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Republican Tantrums Show Boehner's Strength

Jonathan Bernstein is a Bloomberg View columnist. He taught political science at the University of Texas at San Antonio and DePauw University and wrote A Plain Blog About Politics.
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If you want to learn more about why elections for speaker of the House work the way they do, I recommend today’s Monkey Cage post by Jeffery A. Jenkins and Charles Stewart III.

But I disagree with those who treat the “revolt” against John Boehner as similar to the Progressives' dissent of the 1920s.

Jenkins and Stewart describe how the Progressive revolt violated the norm that once the party caucus decides on someone, everyone in the caucus must support the candidate in the House vote. In 1923, the Progressives had the votes to extract serious concessions from the mainstream Republican Party, and they took advantage of it. Two years later, they lost their leverage after the regular Republicans had a good election, and were smacked down.

That’s different from what happened in 2013 and this week. The Progressives had important disagreements with regular Republicans on public policy. The Tea Party dissenters really don’t. The Progressives had a list of concrete demands. The Louie Gohmert radicals didn’t.

The votes against Boehner were symbolic claims of Tea Party kinship more than a real attempt to oust him. One probable indicator? The eventual group of dissenting votes increased after it turned out that Boehner was safer than expected because a delegation of Democrats missed the House vote to attend Mario Cuomo’s funeral.

What’s portrayed as a Boehner weakness (all those dissenting votes!) can just as easily be seen as his strength in a difficult situation. The problem for most House Republicans is that they face being labeled as squishes or Republicans in Name Only by the Tea Partyers and then run the risk of challenges in their primaries.  The remedy, for many of them, is the chance to cast symbolic votes to prove they are True Conservatives (since the real remedy -- passing conservative legislation -- is unavailable with a Democrat in the White House, especially since any compromise to achieve their goals would only be another sign of disloyalty to The Cause).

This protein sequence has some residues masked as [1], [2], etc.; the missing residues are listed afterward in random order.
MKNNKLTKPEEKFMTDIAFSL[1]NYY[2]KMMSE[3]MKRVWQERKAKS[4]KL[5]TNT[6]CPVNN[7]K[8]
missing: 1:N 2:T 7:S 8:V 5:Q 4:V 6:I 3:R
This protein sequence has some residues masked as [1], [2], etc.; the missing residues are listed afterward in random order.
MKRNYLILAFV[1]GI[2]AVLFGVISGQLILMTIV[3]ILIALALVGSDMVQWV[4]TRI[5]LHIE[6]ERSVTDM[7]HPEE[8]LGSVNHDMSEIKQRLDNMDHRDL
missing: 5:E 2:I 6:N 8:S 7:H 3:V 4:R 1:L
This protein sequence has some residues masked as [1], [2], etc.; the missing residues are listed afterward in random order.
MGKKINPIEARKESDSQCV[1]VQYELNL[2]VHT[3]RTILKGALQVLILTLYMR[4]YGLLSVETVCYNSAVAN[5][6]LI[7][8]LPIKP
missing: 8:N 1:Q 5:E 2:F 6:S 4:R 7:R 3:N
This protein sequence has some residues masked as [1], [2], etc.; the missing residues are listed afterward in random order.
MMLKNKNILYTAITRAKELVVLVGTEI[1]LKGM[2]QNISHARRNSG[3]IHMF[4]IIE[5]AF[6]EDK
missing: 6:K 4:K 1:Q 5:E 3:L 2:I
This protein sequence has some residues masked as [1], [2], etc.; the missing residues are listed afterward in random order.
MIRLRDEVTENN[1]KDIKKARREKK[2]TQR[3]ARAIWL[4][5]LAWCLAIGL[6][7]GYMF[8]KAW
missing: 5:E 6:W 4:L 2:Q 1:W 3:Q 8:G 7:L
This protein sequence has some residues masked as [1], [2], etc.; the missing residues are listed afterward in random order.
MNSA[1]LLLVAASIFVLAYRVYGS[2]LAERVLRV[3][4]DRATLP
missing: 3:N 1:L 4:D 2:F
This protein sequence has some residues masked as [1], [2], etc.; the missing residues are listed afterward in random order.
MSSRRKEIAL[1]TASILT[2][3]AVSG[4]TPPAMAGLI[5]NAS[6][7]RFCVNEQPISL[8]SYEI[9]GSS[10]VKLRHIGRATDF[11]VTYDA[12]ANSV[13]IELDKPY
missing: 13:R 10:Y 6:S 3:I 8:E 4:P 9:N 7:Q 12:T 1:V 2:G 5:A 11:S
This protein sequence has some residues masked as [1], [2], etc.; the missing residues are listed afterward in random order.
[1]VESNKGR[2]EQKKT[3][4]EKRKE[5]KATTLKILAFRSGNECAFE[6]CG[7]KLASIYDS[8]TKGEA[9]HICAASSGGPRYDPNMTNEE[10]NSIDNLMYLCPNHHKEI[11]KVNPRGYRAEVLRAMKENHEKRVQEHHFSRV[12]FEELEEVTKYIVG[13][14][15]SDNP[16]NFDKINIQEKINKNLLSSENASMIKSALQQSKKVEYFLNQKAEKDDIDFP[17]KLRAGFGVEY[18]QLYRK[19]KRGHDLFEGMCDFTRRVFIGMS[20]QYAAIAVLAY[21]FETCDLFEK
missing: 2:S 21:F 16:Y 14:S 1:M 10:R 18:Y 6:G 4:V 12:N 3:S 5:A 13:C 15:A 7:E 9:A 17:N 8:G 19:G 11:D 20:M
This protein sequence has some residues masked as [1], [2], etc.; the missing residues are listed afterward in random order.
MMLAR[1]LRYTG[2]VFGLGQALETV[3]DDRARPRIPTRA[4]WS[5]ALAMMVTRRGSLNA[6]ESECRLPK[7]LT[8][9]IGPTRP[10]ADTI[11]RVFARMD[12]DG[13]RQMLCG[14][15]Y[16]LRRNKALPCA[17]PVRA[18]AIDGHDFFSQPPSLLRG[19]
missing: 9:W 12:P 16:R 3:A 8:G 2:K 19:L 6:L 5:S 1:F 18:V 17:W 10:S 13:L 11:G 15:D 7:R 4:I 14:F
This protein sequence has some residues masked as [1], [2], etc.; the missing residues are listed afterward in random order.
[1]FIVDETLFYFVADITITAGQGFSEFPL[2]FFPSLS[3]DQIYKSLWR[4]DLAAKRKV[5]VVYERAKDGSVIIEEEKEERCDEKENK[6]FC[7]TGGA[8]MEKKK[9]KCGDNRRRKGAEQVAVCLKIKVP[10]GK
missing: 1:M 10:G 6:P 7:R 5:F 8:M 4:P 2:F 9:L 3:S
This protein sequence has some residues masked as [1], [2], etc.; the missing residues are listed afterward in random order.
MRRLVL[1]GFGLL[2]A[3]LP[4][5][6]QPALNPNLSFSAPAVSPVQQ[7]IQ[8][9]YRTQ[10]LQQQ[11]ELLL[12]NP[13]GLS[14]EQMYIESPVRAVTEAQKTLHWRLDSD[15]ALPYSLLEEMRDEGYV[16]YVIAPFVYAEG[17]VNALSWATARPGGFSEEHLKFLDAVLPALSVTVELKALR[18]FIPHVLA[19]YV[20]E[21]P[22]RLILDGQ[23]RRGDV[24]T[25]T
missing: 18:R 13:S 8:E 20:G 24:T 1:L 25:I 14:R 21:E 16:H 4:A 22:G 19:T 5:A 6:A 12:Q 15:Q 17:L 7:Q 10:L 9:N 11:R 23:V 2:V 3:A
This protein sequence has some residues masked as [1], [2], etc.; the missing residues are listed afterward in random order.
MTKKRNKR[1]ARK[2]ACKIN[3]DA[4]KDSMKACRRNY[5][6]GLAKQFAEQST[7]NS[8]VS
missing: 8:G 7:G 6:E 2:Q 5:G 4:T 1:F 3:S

As speaker, Boehner has enabled those symbolic votes. He didn’t come down hard on the dissenters in 2013, and (outside of the Rules Committee removals) he probably won't this time either, because he may not see them as a threat. Why not let them cast their dissenting votes, whether in the contest for speaker or in various legislative situations? Remember, Boehner was renominated by the full Republican conference back in November with no reported dissent at all.

Most House Republicans are happy with their leader – as long as they are allowed to deny being happy with him when it serves their interests.

  1. With fewer Democrats present, the effective Republican majority was even larger, allowing more Republicans to vote for alternative candidates without endangering Boehner’s chances. Granted, I can’t prove that the difference between pre-vote estimates and the eventual list of dissenters was caused by the Cuomo funeral; it’s possible some  “rebels” just didn’t announce their intentions in advance.  

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To contact the author on this story:
Jonathan Bernstein at jbernstein62@bloomberg.net

To contact the editor on this story:
Katy Roberts at kroberts29@bloomberg.net